There happens to be some catharsis in coming to grips with the reality of adapting agile principles, whether it’s for product development or for content marketing. Moving fast and getting customer feedback is going to be painful, but knowing so is the first step to doing so. We’ve learned that and much more from the 2,000 experiments my company’s platform has powered for the world’s leading product teams. And we’ve translated the lessons to content marketing in order to create and iterate on wildly successful inbound channels.
Once organizations buy in with full cognizance, they too can then shift their content marketing efforts from waterfall to agile by realigning objectives, techniques, and stakeholders. However, aside from the aspirational goal of being customer-centric, there are virtually no steadfast rules. Content marketing teams should consider recommendations in context, and experiment to learn what works best for them.
With that said, product management serves as a powerful starting point, particularly with regard to the paradigm of measuring success in terms of validated learning. Recall that instead of measuring revenue or profitability, agile product developers strive to capture customer reactions and demand for new offerings. Rather than focusing on traditional metrics like traffic, growth, or conversion rates, content marketers should aim to substantiate critical assumptions. That, in and of itself, is the objective.
To that end, content marketers need to master the techniques needed to validate an offering. For example, despite being carefully written and designed, a typical ebook is made up of countless assumptions that often aren’t tested until after being published. With validated learning as the objective though, content marketers can flip the script to validate an ebook before even creating one.
Think about the steps that would need to be taken once the ebook is published and execute those first against prospective buyers. Send an email announcing the proposed ebook with a call-to-action to pre-order it. It’s best to know whether or not recipients click that link before investing any further resources. Then create a landing page to pre-order the ebook and follow the same guidelines. My team won’t even get started on an ebook until more than 300 prospects have pre-ordered it. For a smaller initiative like an article, we’ll use a standing panel of industry experts to provide feedback in Google Docs. We’ll often split the panel into cohorts and send variations of the article with different titles and key points to each, in order to maximize the value of the comparative feedback we receive. We kill duds and identify big hits long before they make their way onto our blog.
Of course, this workflow is distressingly unpredictable. Without the certainty of knowing how any experiment will end, it’s impossible to determine what to work on over any extended period of time. My team keeps a backlog of untested assumptions, with their corresponding levels of difficulty to test. Here again, we take a page out of product management playbooks and rely on kanban as a methodology for balancing our capacity for testing new assumptions at any given time. We’ve accelerated experimentation and increased our bandwidth over time by deploying an assortment of built-in tricks, like setting up recurring happy hours with prospective buyers to including short surveys throughout email drip campaigns.
Newly-formed content teams can and should spend as much as 90% of their time testing assumptions. They have much to learn before it makes sense to invest resources in any particular initiative. Over time, efforts shift from testing new opportunities to primarily executing on existing ones. Most team compositions can’t accommodate this to any significant degree, and must be restructured accordingly. At scale, such a makeup will resemble the product and innovation capabilities of leading digital brands. New offerings are tested by a dedicated team led by someone whom I introduced in the previous article as a contentrepreneur. Once validated, initiatives fall under the purview of a content manager who is responsible for its continued engagement and conversion. Content managers share access to resources spanning from copywriting to analytics to development, as needed. Each channel focuses on one or more steps in a pipeline, moving prospective buyers further down the purchase funnel.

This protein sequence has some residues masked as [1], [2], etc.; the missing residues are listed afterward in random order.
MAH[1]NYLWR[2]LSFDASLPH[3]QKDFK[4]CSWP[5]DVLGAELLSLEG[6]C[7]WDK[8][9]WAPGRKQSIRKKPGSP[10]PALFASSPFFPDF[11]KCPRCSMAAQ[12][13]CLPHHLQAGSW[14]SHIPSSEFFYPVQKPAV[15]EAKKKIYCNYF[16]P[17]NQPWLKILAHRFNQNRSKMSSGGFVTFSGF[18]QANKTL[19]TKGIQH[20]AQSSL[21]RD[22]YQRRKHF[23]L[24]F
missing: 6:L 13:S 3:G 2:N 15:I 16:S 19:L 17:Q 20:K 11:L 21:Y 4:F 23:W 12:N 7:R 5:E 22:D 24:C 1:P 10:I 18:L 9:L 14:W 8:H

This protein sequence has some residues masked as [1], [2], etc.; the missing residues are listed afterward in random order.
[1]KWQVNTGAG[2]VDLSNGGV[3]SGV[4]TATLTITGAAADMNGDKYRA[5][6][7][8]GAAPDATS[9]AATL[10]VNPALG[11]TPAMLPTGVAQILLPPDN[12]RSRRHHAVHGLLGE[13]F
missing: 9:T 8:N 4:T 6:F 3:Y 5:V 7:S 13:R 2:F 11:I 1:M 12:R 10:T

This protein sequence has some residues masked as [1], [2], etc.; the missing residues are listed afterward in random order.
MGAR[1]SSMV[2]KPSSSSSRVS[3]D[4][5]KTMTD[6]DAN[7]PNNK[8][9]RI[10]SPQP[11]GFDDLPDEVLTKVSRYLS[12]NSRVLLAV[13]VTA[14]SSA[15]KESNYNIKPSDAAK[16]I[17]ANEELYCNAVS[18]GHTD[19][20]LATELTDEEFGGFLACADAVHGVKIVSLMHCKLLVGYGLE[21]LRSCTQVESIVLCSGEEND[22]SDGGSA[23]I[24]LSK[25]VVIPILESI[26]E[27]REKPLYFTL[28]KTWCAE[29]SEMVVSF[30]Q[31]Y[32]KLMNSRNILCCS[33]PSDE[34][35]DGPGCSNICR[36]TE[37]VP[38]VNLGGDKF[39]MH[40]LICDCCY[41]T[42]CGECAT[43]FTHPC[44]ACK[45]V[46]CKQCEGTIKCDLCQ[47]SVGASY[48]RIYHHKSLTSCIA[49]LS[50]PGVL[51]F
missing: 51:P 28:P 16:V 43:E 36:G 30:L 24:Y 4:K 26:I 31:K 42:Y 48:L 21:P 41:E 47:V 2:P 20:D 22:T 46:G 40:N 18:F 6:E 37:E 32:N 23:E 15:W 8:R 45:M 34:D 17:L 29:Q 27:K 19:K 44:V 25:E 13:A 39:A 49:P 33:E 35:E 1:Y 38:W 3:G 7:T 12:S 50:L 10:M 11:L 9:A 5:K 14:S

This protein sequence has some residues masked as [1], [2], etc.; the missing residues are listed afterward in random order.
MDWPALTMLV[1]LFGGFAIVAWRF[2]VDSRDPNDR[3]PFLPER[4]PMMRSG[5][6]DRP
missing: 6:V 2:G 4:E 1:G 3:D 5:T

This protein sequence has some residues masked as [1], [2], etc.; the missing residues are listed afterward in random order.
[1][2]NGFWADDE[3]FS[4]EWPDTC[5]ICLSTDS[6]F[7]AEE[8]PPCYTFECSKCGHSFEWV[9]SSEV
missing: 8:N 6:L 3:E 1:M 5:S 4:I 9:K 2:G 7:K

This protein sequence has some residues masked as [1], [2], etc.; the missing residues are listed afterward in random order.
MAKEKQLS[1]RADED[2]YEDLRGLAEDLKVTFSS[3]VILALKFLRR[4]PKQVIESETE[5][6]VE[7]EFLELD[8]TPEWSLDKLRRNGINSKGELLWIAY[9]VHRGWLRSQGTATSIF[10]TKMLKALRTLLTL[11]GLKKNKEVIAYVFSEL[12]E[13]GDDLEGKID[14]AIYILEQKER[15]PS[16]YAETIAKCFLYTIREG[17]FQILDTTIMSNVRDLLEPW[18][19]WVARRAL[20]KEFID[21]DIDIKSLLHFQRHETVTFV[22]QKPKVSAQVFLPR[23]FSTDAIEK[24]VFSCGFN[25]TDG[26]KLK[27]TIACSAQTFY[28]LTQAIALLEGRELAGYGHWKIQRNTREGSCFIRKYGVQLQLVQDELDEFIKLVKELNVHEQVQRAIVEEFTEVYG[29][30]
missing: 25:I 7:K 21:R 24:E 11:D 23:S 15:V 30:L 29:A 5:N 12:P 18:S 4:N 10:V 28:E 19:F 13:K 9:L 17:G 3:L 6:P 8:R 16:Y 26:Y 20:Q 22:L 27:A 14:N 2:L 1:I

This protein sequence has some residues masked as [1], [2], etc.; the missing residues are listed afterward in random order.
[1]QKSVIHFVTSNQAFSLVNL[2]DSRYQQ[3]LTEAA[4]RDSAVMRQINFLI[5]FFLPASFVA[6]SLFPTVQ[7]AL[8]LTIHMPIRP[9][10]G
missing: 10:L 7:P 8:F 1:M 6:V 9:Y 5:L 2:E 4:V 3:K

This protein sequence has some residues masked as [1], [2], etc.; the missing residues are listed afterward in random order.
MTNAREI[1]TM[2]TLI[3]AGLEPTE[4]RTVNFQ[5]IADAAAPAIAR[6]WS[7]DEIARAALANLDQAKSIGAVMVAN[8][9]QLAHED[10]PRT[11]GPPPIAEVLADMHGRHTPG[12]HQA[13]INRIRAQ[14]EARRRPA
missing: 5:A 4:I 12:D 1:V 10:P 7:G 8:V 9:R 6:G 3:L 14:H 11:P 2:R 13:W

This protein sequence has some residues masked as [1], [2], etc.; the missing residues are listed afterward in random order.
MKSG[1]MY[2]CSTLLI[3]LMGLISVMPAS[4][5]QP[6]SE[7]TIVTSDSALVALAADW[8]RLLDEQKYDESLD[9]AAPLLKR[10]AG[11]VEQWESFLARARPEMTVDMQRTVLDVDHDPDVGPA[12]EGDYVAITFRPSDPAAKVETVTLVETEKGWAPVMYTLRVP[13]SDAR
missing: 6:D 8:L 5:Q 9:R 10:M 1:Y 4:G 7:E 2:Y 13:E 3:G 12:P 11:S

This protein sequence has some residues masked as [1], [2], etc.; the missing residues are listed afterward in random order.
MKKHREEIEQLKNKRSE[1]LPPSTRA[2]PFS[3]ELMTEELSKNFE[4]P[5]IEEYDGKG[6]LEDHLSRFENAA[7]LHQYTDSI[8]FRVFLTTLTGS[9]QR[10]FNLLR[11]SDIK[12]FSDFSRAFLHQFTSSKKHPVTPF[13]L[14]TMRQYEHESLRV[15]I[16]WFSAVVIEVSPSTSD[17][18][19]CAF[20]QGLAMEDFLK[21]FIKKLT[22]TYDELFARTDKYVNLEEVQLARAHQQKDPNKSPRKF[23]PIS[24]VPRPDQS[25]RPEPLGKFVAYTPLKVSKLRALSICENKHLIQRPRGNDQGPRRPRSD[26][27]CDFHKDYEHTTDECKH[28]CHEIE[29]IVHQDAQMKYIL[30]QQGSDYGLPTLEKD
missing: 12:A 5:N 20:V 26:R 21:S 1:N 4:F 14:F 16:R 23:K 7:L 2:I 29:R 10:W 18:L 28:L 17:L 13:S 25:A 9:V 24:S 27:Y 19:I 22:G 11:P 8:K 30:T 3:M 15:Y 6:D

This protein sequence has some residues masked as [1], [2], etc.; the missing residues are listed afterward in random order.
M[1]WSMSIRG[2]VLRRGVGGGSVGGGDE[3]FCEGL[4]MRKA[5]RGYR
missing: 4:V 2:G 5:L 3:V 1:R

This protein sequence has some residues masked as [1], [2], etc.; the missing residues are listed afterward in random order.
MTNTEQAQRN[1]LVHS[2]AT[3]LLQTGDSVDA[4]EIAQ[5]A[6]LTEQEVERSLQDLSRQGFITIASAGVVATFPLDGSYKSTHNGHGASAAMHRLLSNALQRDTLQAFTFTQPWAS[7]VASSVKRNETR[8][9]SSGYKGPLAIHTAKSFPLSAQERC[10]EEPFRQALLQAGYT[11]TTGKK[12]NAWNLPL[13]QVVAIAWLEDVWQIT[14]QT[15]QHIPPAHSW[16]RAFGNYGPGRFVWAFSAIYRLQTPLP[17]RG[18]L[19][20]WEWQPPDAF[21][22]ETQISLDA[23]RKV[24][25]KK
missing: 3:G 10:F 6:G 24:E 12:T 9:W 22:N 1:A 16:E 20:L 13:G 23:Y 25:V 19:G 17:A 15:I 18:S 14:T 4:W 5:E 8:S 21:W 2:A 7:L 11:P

As with everything in life, practice makes perfect. Content teams that stay true to agile principles are sure to get better at experimentation, continually refining their own methodologies and empathy for customers. Eventually, being uncomfortable becomes the new norm, and publishing something no one reads becomes a distant memory from an archaic past.
Recap and ramifications
Replacing waste with validated content is only possible once marketers shift from planning to iterating. But continuously iterating on customer engagement needs a workflow to facilitate it. By borrowing lessons from product management, content marketing teams can adapt an agile framework to effectively execute on customer centricity and align buyers with their offering.
Stop assuming. On company blogs across the internet, there is an epidemic of “mirage” content that is bound to fail. Not only is such misguided content a waste of resources, it misaligns and turns off prospective buyers. Content marketers that are guilty of these activities must immediately recognize that they are relying on untested assumptions.
Get punched. To test assumptions, content marketers must interact with customers early and often. And while doing so may be uncomfortable, it’s assuredly less uncomfortable than explaining why campaigns aren’t converting visitors and leads.
Adapt agile. To leverage the insights learned from customer interactions, content marketers must embrace a new workflow. The agile methodologies deployed in product management offer a promising starting point for doing so, although practitioners would be wise to adapt them over time to their own needs.
Working on both product and content for two startups has enabled me to realize the potential at the intersection of the two disciplines. This article concludes my three-part series on “The Intersection of Product & Content.” Next, I’ll publish real-world examples to better illustrate how content marketers are leveraging these lessons to achieve success.